BlackParentSpeaks wakes up thinking about — and troubled about — the safety of our younger Blacks and the Black babies still to be born. How does a parent, a caregiver to the Black youth of our nation, lessen some of the many everyday dangers found in our homes?
First and foremost, if something — some toy — strikes you as UNsafe for an infant, a baby, a toddler, remove it now — get rid of that toy! You as an adult must always operate from a position of ‘it is better to err on the side of safety’ when it comes to our young folk’. That said, let us look at just a few of the everyday dangers to our Black infants, Black babies and Black toddlers that are in our homes today.
Mobiles and hanging objects above your baby’s crib and bed should only be done with caution and after thorough examination by YOU. As cute as some of the mobiles seem and are, some can be harmful and/or dangerous. Also, ask yourself — Is your child’s constant eye fixation on the object or objects healthy, unhealthy or…? Does your child’s eye-fixation on the object or objects create a trance-like state? Think about your child’s brain development and do as wisdom leads you.
BlackParentSpeaks contends that it is far better for our babies to have ‘eye freedom’ to explore the world around them without the blockage of mobiles and/or hanging objects over their cribs. Remember that eye fixation is often used as a tool in hypnosis…. This is just one of the reasons BlackParentSpeaks cautions you — the adult — with respect to mobiles and hanging objects on and/or above your baby’s crib.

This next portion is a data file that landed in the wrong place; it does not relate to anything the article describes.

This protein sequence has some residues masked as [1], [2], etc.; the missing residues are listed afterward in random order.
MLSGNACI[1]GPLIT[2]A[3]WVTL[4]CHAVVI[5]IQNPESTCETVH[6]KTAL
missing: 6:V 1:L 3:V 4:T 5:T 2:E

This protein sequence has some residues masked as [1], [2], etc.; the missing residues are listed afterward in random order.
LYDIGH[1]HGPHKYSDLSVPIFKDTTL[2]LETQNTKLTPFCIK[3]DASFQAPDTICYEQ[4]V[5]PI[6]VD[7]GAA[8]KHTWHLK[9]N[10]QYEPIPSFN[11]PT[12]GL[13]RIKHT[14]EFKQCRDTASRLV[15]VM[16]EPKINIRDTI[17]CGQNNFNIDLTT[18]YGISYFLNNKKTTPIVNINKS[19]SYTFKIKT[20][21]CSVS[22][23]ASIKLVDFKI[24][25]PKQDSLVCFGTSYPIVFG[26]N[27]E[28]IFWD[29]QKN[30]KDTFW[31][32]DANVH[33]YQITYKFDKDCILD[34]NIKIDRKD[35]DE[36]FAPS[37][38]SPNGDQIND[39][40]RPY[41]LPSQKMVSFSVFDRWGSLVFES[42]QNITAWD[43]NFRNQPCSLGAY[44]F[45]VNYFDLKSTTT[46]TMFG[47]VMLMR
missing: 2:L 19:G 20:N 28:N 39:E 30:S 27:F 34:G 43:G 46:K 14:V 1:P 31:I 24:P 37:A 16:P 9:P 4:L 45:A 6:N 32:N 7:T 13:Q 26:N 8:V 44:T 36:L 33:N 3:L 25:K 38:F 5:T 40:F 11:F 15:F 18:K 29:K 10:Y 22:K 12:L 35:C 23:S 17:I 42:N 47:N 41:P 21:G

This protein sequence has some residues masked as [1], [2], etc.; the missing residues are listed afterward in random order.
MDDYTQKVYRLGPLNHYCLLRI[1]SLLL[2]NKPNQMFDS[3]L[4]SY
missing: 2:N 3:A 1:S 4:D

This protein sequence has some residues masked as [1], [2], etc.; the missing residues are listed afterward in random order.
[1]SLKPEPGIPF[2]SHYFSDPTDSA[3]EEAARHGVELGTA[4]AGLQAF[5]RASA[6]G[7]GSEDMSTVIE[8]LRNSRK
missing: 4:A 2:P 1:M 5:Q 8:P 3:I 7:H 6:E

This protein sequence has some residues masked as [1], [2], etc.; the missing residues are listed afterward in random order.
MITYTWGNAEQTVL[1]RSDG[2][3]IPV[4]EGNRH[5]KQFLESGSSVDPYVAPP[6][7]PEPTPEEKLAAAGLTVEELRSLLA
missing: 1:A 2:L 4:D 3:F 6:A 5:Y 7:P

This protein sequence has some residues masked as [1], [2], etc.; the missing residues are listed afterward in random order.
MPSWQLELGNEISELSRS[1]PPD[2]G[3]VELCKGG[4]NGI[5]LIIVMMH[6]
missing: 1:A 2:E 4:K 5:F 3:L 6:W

Is it a plus for caregivers to give their babies and toddlers a plethora of toys? No, no, and no! And, be aware of the safety and UNsafe nature of many of the toys that are out there. Examine the toy visually first. Is it ethnically representative of your Black child? Is the toy positive — is it educational — is it healthy, stimulating and fun! Does the toy have removable parts? Is the toy put together/assembled in a SAFE way? Are the outer edges of the toy smooth and safe to handle without fear of getting cut or being poked? If there are removable parts to the toy, make certain that those parts are LARGE and way-too-BIG for your baby to squeeze into his or her mouth!
If there is a battery compartment to a toy given to your baby or toddler, make sure the battery compartment is securely closed and use STRONG adhesive tape to better secure the closure. Remember to continually inspect that area of the toy regularly and re-tape that area of the toy BEFORE the need arises. Try to keep a roll of adhesive tape available and handy in your home. If you observe screws, etc. on the outside of the toy, rub your finger over the areas to make sure that none are protruding or have sharp or jagged edges. Examine all sides of the toy — including the underside. Remember that it is ultimately YOU who must take steps to best assure your child’s safety and well-being.
BlackParentSpeaks functions from the position that ‘forewarned is forearmed’. That said, it is preferable to let all know that you — the adult — are ethnically conscious. Accordingly, do NOT give a Black child a White doll! Black children need to see themselves reflected in the dolls and other toys they are given … even the items they receive from other adults!